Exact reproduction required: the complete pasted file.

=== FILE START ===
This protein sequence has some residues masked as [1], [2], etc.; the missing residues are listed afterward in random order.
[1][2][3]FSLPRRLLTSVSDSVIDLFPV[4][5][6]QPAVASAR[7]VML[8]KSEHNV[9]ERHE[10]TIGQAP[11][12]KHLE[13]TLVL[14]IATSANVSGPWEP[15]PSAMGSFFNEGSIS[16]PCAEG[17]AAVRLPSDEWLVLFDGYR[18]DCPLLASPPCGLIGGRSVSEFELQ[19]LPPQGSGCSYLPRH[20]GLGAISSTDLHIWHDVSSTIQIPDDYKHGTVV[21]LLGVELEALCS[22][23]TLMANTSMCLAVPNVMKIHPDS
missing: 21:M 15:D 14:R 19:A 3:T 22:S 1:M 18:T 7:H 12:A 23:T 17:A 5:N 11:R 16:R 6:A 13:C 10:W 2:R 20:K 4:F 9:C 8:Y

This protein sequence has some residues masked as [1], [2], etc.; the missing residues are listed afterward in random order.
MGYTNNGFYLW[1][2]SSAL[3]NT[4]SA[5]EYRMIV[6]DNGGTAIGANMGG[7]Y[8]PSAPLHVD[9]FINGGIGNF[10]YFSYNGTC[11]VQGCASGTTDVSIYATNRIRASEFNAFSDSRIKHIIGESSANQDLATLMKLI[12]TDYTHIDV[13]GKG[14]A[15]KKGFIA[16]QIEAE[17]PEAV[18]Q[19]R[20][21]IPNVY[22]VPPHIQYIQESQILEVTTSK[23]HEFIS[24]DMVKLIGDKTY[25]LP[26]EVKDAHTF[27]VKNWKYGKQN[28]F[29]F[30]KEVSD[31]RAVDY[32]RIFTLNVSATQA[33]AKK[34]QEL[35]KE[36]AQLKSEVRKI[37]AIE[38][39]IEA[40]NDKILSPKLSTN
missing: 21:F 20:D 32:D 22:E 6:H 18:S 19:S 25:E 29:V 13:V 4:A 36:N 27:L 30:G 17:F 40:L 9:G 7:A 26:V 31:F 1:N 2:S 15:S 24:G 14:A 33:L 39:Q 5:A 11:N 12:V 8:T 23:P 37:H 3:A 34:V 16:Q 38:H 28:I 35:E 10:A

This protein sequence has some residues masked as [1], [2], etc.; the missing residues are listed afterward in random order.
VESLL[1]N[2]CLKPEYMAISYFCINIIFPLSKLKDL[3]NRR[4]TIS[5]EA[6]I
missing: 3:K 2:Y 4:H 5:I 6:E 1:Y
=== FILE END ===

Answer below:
This protein sequence has some residues masked as [1], [2], etc.; the missing residues are listed afterward in random order.
[1][2][3]FSLPRRLLTSVSDSVIDLFPV[4][5][6]QPAVASAR[7]VML[8]KSEHNV[9]ERHE[10]TIGQAP[11][12]KHLE[13]TLVL[14]IATSANVSGPWEP[15]PSAMGSFFNEGSIS[16]PCAEG[17]AAVRLPSDEWLVLFDGYR[18]DCPLLASPPCGLIGGRSVSEFELQ[19]LPPQGSGCSYLPRH[20]GLGAISSTDLHIWHDVSSTIQIPDDYKHGTVV[21]LLGVELEALCS[22][23]TLMANTSMCLAVPNVMKIHPDS
missing: 21:M 15:D 14:R 19:A 3:T 22:S 1:M 18:T 7:H 12:A 23:T 17:A 5:N 11:R 16:R 6:A 13:C 10:W 2:R 20:K 4:F 9:C 8:Y

This protein sequence has some residues masked as [1], [2], etc.; the missing residues are listed afterward in random order.
MGYTNNGFYLW[1][2]SSAL[3]NT[4]SA[5]EYRMIV[6]DNGGTAIGANMGG[7]Y[8]PSAPLHVD[9]FINGGIGNF[10]YFSYNGTC[11]VQGCASGTTDVSIYATNRIRASEFNAFSDSRIKHIIGESSANQDLATLMKLI[12]TDYTHIDV[13]GKG[14]A[15]KKGFIA[16]QIEAE[17]PEAV[18]Q[19]R[20][21]IPNVY[22]VPPHIQYIQESQILEVTTSK[23]HEFIS[24]DMVKLIGDKTY[25]LP[26]EVKDAHTF[27]VKNWKYGKQN[28]F[29]F[30]KEVSD[31]RAVDY[32]RIFTLNVSATQA[33]AKK[34]QEL[35]KE[36]AQLKSEVRKI[37]AIE[38][39]IEA[40]NDKILSPKLSTN
missing: 21:F 20:D 32:D 22:E 6:H 18:S 19:S 25:E 29:V 13:V 4:A 36:N 27:L 30:G 17:F 40:L 9:G 7:A 26:V 31:F 1:N 2:S 15:S 24:G 14:A 33:L 39:Q 5:A 11:N 12:V 8:T 23:P 37:H 3:A 34:V 16:Q 38:H 28:I 35:E 10:A

This protein sequence has some residues masked as [1], [2], etc.; the missing residues are listed afterward in random order.
VESLL[1]N[2]CLKPEYMAISYFCINIIFPLSKLKDL[3]NRR[4]TIS[5]EA[6]I
missing: 3:K 2:Y 4:H 5:I 6:E 1:Y